Chapter 6: Analysing the Data Part III: Common Statistical Tests # Steps in hypothesis testing for correlation

We will formally go through the steps described in the previous chapter to test the significance of a correlation using the logical reasoning and creativity data

### Step 1: Null hypotheses

Ho: = 0.0

H1:  0

Notice the hypotheses are stated in terms of population parameters. The null hypothesis specifies an exact value which implies no correlation. The alternative is two-tailed. We set the alpha level at .05.

### Step 2: Assumptions

Howell describes the assumptions associated with testing the significance of correlation (pp. 232). These refer to normality and homogeneity of variance in the array of possible values of one variable at each value of the other variable. These assumptions are difficult to test. A close approximation is if the normality of both variables is approximately normal. Without evidence to the contrary we will assume these assumptions are OK.

### Step 3: Calculate the test statistic

SPSS using the screens and options identified in the SPSS screens and Outputs booklet gives us the output shown in Output 6.1.

### Step 4: Evaluate the statistic.

From the output we determine that the correlation of .736 is significant at the .001 level. We infer that the null hypothesis is too unlikely to be correct and we accept the alternative as a more likely explanation of the finding. The summary statement is as given before r(18) = .736, p < .001.

### Step 5: Interpret result

First we can say that there was a significant positive correlation between scores on the logical reasoning test and scores on the creativity test (r(18) = .736, p < .001). Logical reasoning accounts for 54% of the variability in creativity scores. The positive correlation implies that higher scores on creativity tend to go with higher scores on creativity and lower scores on logical reasoning go with lower scores on creativity.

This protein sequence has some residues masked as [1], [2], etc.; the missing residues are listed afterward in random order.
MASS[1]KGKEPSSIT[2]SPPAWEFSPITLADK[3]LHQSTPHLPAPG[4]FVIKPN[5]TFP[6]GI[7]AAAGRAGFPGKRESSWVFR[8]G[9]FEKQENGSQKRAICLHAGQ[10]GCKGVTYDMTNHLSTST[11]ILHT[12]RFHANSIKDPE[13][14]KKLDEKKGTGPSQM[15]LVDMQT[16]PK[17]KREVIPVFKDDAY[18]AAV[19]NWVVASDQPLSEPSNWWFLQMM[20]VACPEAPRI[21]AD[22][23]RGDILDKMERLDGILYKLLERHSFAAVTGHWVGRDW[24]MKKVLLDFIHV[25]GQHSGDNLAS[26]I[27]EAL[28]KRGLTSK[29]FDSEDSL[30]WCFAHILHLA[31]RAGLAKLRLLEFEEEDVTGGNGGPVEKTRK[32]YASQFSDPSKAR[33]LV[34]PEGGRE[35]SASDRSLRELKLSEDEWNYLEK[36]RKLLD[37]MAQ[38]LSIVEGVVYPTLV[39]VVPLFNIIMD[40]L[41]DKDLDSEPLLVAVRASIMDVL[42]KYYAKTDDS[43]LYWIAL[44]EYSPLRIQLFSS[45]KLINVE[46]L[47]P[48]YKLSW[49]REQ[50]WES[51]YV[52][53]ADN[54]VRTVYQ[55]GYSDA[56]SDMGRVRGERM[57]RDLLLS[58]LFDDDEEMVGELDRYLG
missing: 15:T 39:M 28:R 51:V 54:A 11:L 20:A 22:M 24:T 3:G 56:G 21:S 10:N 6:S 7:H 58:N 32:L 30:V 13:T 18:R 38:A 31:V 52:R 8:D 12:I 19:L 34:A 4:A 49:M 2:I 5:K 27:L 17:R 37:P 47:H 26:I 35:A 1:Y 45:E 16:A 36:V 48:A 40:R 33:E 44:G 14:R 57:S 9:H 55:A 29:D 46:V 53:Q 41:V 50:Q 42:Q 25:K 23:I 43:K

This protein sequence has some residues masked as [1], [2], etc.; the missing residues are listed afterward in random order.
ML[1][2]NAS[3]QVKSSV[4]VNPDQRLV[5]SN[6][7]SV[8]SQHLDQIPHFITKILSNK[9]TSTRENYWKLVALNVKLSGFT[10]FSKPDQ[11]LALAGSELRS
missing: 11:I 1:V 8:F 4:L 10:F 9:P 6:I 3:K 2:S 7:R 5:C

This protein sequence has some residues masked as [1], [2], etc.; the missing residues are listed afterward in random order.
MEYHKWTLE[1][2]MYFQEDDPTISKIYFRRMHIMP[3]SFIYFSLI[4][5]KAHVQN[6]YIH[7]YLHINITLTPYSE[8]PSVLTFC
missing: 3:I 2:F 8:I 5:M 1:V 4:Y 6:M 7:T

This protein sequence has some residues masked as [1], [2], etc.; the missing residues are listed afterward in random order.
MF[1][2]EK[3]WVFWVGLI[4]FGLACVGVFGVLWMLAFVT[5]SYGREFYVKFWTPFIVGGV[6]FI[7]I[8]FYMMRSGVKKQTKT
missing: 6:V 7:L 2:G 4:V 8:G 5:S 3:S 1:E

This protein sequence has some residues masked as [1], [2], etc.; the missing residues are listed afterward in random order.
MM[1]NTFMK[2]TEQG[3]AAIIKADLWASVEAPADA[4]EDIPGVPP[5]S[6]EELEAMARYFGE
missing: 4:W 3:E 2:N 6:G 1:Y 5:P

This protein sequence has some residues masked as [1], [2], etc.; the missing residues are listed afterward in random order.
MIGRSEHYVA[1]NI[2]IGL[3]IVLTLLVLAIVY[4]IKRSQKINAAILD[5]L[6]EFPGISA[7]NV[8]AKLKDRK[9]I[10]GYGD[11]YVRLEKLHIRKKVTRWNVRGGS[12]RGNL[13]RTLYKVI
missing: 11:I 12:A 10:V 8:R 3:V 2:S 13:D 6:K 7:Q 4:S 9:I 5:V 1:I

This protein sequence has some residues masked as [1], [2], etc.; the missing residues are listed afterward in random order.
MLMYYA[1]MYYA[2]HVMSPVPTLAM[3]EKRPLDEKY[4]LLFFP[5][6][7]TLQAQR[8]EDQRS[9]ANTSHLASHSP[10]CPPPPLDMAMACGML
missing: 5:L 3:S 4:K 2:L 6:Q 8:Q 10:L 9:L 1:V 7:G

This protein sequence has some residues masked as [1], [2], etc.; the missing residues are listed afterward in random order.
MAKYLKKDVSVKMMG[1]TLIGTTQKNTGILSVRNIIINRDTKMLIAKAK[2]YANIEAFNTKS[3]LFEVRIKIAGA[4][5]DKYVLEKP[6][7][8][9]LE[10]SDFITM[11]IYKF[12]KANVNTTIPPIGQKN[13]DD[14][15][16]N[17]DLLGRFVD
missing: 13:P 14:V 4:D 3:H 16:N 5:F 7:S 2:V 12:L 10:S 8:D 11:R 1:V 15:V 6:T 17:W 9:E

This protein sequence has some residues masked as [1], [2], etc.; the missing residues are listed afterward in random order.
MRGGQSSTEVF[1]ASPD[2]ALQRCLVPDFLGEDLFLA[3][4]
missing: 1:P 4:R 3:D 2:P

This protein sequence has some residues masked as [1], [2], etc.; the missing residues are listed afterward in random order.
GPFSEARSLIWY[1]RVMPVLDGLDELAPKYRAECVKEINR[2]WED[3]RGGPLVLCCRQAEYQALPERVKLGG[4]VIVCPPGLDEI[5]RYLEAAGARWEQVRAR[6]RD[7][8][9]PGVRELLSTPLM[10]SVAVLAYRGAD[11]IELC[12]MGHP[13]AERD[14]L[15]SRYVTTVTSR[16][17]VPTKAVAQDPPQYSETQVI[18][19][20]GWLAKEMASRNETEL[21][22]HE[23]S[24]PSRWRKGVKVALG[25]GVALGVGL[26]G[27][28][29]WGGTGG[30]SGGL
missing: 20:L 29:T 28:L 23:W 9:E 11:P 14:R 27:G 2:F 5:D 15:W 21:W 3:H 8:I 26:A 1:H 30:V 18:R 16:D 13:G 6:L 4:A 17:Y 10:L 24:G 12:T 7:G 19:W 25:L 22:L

Second, we might like to speculate about how logical reasoning might be related to creativity. We cannot say from the above that logical reasoning causes creativity but we might be able to speculate that both cognitive abilities share commonalities. Both might be caused by higher intelligence. People with higher intelligence are better at both logical reasoning and creativity because they can entertain a larger range of possible options when it comes to creative tasks.

Notice how the first interpretation stays close to the specific variables that were measured but the second moves away from the specific variables that were measured to discuss the psychological constructs that were operationalised in the first place. Obviously this is the most controversial part of the whole process but the part we are mostly interested in.

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